- NAME: Aaron Burr
- OCCUPATION: Lawyer, U.S. Vice President, U.S. Representative
- BIRTH DATE: February 06, 1756
- DEATH DATE: September 14, 1836
- EDUCATION: College of New Jersey, Litchfield Law School
- PLACE OF BIRTH: Newark, New Jersey
- PLACE OF DEATH: Port Richmond, Staten Island, New York
- Full Name: Aaron Burr Jr.
- AKA: Aaron Burr
Best Known For
Aaron Burr was the third vice president of the United States, serving under President Thomas Jefferson. Burr fatally shot his rival, Alexander Hamilton, during a duel.
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Burr was incensed, believing that Hamilton had manipulated the vote in Jefferson's favor.
Nearing the end of his term as vice president, Burr ran for the governorship of New York, but lost. Again, he blamed Hamilton for besmirching him as a candidate, and, eager to defend his honor, challenged Hamilton to a duel. Hamilton accepted, and the face-off took place on the morning of July 7, 1804; it ended when Burr shot Hamilton to death. Though the public cried murder, Burr was let off, and after laying low for a while, he was able to complete his vice-presidential term.
In 1807, Burr was brought to trial on charges of conspiracy and high misdemeanor, for leading a military charge against Spanish territory and for trying to separate territories from the United States. Chief Justice John Marshall acquitted Burr on the treason charge and eventually revoked his misdemeanor indictment, but the conspiracy scandal left Burr's political career in ruins.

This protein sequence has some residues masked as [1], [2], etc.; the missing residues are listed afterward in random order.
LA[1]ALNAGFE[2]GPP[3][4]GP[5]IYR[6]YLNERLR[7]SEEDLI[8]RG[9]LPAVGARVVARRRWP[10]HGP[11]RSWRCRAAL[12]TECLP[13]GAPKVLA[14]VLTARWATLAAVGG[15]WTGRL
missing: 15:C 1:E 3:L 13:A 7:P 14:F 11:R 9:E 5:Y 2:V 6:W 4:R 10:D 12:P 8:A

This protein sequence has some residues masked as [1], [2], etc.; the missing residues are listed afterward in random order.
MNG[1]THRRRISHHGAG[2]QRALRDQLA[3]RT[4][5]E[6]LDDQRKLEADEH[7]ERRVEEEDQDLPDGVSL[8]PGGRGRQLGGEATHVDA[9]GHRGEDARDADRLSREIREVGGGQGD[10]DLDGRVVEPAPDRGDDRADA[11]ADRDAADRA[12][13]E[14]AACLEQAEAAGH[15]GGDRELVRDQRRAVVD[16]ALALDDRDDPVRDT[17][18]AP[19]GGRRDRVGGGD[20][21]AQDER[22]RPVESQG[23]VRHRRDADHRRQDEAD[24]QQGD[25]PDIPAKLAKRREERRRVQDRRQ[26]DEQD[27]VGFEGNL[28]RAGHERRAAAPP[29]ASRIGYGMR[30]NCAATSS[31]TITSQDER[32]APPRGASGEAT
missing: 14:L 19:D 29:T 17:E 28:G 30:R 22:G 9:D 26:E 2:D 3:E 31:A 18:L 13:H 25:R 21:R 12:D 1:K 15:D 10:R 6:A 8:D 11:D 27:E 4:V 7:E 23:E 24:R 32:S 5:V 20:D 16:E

Burr spent the four years following his trial traveling throughout Europe, attempting unsuccessfully to garner support for revolutionizing Mexico and freeing the Spanish colonies.
Admitting defeat, in 1812, Burr returned to the United States. Utterly broke, he attempted to rebuild his law practice in New York with moderate success. By 1830, he had grown dependent on his friends' financial support. Three years later, Burr married a wealthy widow, Eliza Jumel, but the marriage didn't last. Following the divorce, Burr suffered multiple strokes that left him partially paralyzed. He died under the care of his cousin on September 14, 1836, in the city of Port Richmond on Staten Island, New York.
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